Editor’s note: Watch the interview with Sen. Paul here.
(CNN) - When we book guests on the show, we generally have a pretty good idea what they’re going to talk about. But every now and then, we get some surprises.
Today, a surprise came courtesy of Sen. Rand Paul, R-Kentucky.
We wanted to talk to him about the War Powers Act and whether the Obama administration was breaking that law by participating in the NATO strikes in Libya.
Sen. Paul has been pretty adamant about the administration’s failure to comply with the law, which says that if the president starts military action, he must seek congressional approval within 60 days, or the mission will have to stop. Congress was formally notified about the airstrikes in Libya on March 21. That means at the end of today, Obama’s 60 days are up.
“We need to have a debate and let the people decide. Before we send our young men and women to war, we need to have a debate in Congress. That's the way it should be, and I'm going to do everything I can to make it so,” the Kentucky lawmaker told Anderson Cooper in an interview set to air Friday on AC360°.
Paul points out that the administration took the time to get approval from the United Nations and the Arab League to intervene in Libya, but has yet to ask Congress for its stamp of approval.
But the interview took an unexpected turn when Cooper pressed Paul on Congress’ responsibilities. That’s when the new senator unleashed some pretty harsh words about members of the House and Senate – and admitted that he sometimes wants to return his paycheck. So there is clearly a lot of pent up frustration there.
New York (CNN) - The Assad regime continues to unleash waves of bloody reprisals on pro-democracy protestors in Syria, but the scale and gravity of the violence has been difficult to gauge because the country has been closed off to Western journalists. So we’ve had to rely on grainy videos uploaded on YouTube, and testimony from Syrians themselves, who at great risk to their safety, have given chilling first-hand reports.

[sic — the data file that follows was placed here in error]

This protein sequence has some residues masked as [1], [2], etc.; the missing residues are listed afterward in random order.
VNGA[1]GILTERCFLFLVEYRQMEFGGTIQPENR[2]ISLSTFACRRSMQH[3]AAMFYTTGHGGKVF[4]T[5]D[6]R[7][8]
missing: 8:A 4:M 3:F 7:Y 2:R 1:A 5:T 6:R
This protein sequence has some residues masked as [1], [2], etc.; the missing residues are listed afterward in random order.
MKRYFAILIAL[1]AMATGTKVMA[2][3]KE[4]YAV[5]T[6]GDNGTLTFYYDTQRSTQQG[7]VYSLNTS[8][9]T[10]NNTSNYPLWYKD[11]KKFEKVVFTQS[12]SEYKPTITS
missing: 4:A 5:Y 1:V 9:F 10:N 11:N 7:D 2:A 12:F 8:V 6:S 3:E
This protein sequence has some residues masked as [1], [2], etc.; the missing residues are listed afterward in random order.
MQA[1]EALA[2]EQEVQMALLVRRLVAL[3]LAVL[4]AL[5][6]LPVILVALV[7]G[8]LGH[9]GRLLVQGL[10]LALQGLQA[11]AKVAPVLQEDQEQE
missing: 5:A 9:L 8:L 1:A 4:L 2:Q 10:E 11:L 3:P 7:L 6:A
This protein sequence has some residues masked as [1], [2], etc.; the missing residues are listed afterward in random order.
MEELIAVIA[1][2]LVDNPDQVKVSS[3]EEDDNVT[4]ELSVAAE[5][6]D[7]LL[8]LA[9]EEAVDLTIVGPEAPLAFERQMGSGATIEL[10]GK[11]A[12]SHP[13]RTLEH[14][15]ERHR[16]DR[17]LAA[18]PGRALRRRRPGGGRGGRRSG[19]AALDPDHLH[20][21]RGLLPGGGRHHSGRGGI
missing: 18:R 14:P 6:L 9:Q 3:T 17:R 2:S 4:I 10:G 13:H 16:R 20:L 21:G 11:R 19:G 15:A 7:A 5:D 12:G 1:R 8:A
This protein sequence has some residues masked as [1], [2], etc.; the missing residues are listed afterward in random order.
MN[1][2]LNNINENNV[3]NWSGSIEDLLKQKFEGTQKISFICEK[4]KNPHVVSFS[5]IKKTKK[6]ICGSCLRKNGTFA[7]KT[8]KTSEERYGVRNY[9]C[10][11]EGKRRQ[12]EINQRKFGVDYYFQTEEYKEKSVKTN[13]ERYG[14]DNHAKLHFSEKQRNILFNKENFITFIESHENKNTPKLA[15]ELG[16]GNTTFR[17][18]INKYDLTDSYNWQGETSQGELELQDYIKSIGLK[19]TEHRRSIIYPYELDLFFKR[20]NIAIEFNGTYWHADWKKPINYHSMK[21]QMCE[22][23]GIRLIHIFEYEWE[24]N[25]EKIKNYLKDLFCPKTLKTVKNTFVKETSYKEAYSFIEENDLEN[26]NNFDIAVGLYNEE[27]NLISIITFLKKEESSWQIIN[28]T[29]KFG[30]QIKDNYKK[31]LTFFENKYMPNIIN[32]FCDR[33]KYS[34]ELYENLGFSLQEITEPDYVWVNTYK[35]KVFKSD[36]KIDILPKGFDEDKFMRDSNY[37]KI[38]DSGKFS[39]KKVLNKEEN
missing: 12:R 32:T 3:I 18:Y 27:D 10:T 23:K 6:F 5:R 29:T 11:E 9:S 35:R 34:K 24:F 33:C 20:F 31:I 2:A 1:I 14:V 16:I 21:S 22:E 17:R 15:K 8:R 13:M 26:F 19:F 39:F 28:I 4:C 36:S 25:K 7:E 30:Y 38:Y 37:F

One such person is Razan Zaytouni, a human rights activist and lawyer inside Syria. Last month, she appeared on our show, insisting that we use her real name. Asked if she were worried about her own safety, she said: “Sure, nobody is safe these days. Many of our friends are in prison now.”
Today, those fears were realized. CNN has learned that Zaytouni’s husband, Wael Hamada, also a prominent human rights activist, was arrested by Syrian authorities. The two of them had spent the last few days in hiding. Zaytouni remains on the run, but today, it seems, Hamada’s luck ran out.
Anderson Cooper just spoke with Zaytouni again. Hear the interview tonight, and watch as this courageous Syrian bear witness to the violence around her and rippling through her country.
Editor's note: Tonight on AC360°, Anderson Cooper speaks with Husain Haqqani, Pakistan's ambassador to the U.S.
(CNN) - With each passing day, new revelations about Osama bin Laden’s presence in Pakistan for years before his recent death are placing strains on the vital relationship between Pakistan and the United States.
The Pakistanis are fending off accusations that they were essentially sleeping on the job or, worse, may have been complicit in hiding the world’s most wanted terrorist. At the same time, they have accused the U.S. of violating their national sovereignty with a secret military operation in the country that hunted down bin Laden.
It hasn’t helped that Pakistani officials have been sending mixed messages on several critical issues: whether there will be a full inquiry into who knew what about bin Laden’s half decade in Pakistan, whether the U.S. can question bin Laden’s wives who are now in Pakistani custody, and whether the Pakistanis will allow China to examine the wreckage of a previously undisclosed American stealth helicopter used in the mission that killed bin Laden.
Many Americans now have their doubts about whether Pakistan can be a trusted partner in the war on terror. Husain Haqqani, Pakistan’s Ambassador to the U.S., insists that his government has been holding up its end of the bargain.
Watch Haqqani’s interview with Anderson Cooper tonight on AC360° beginning at 10 pm ET and judge for yourself whether you believe him.
Anderson Cooper goes beyond the headlines to tell stories from many points of view, so you can make up your own mind about the news. Tune in weeknights at 8 and 10 ET on CNN.
Questions or comments? Send an email
Want to know more? Go behind the scenes with